How is this my life? How does this place even exist?

   
    
 We (Matthew J Cruz, Marieke the Swan, Katinka(bell) – my companions for the majority of Korea – and I) are on Jeju island: the ‘Hawaii’ of Korea (a little generous, I will admit). So far it’s been gorgeous (enough for my pale Scottish skin to get frazzled – now golden brown though, ja feel me Ru and Mum!?), but today there’s a storm brewing. So instead of a day by the sea or hiking in the mountains, we decide to visit the subtly named ‘Love Land’. Essentially, some punk art-school kids from Seoul or Busan or some shit decided that they weren’t edgy enough already, and so created an open air sculpture park… of giant penises. Giant penises. Giant vaginas. Giant hetero (always hetero, Korea is 100% #NoHomo) couples boning. Wooden penises. Metal penises. Donut penises (see photo evidence below). Lots and lots of sex and sexual organs. As the storm descends and our very bones are drenched, wind throwing us around like ragdolls, we move from sculpture to sculpture: a quarter repulsed, a quarter impressed, a quarter nonplussed, a quarter wondering what the filthiest, least original pose we can strike would be.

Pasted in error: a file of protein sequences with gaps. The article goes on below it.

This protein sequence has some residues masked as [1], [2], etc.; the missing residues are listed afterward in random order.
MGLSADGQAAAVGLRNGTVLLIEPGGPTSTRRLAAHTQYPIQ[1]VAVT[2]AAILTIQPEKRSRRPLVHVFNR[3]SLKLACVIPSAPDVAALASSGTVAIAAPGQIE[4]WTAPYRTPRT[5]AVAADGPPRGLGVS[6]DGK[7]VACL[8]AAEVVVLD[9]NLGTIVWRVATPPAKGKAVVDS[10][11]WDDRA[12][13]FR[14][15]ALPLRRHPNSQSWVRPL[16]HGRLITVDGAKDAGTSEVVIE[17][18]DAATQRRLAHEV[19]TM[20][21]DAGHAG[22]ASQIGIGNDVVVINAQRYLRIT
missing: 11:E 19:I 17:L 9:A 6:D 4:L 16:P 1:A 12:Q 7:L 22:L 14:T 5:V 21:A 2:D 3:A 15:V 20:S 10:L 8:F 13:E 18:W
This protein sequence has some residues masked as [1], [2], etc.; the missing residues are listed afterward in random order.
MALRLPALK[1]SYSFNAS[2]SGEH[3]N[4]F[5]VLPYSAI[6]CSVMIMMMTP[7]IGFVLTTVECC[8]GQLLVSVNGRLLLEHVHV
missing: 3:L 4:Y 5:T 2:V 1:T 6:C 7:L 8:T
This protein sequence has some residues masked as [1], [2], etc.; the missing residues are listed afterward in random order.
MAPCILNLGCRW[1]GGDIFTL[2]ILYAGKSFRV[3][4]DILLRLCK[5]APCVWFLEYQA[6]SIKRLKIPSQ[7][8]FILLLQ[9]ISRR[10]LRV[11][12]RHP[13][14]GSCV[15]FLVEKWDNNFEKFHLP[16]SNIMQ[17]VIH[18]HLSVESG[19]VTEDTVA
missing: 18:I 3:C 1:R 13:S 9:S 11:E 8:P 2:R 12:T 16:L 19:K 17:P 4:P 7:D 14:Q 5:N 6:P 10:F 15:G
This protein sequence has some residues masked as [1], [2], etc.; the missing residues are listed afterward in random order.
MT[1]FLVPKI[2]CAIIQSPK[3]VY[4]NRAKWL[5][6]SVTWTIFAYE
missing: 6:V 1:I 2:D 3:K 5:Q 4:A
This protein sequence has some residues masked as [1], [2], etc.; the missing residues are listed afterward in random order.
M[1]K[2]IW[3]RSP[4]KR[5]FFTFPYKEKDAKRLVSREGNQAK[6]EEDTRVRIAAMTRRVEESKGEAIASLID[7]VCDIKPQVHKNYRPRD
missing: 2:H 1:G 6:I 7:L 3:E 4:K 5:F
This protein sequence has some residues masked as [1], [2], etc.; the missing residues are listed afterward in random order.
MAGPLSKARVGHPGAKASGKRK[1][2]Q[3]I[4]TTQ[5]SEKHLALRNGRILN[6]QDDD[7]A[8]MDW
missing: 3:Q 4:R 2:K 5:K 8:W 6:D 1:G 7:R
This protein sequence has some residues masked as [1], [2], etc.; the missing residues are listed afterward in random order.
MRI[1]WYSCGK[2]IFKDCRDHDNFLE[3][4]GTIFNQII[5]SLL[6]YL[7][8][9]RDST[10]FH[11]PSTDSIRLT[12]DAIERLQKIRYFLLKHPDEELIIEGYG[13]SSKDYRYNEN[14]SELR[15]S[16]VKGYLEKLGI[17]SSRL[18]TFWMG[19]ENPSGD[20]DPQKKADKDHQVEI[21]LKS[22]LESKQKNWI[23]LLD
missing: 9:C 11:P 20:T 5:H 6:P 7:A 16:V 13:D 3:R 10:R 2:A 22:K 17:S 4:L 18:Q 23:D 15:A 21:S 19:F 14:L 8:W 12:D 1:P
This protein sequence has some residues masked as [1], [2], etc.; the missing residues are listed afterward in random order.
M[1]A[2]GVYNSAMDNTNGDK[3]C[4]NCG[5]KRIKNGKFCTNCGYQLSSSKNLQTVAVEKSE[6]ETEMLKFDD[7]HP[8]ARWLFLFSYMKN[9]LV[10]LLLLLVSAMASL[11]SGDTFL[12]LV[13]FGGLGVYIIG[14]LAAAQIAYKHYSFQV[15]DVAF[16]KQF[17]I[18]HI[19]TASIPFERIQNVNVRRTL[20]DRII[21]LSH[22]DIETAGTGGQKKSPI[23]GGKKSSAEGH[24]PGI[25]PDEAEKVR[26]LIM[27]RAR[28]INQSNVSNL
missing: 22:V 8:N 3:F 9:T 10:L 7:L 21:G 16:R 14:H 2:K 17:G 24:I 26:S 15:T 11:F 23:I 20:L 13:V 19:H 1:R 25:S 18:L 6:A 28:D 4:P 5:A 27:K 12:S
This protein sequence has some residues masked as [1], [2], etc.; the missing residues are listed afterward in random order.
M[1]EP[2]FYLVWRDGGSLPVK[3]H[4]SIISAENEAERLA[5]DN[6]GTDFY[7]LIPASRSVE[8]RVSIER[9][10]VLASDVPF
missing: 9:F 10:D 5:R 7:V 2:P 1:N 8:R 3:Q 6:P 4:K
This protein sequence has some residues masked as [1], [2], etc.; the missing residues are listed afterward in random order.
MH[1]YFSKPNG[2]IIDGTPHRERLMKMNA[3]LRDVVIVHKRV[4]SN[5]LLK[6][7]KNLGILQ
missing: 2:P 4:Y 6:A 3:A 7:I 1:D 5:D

Seriously man, how is this my life?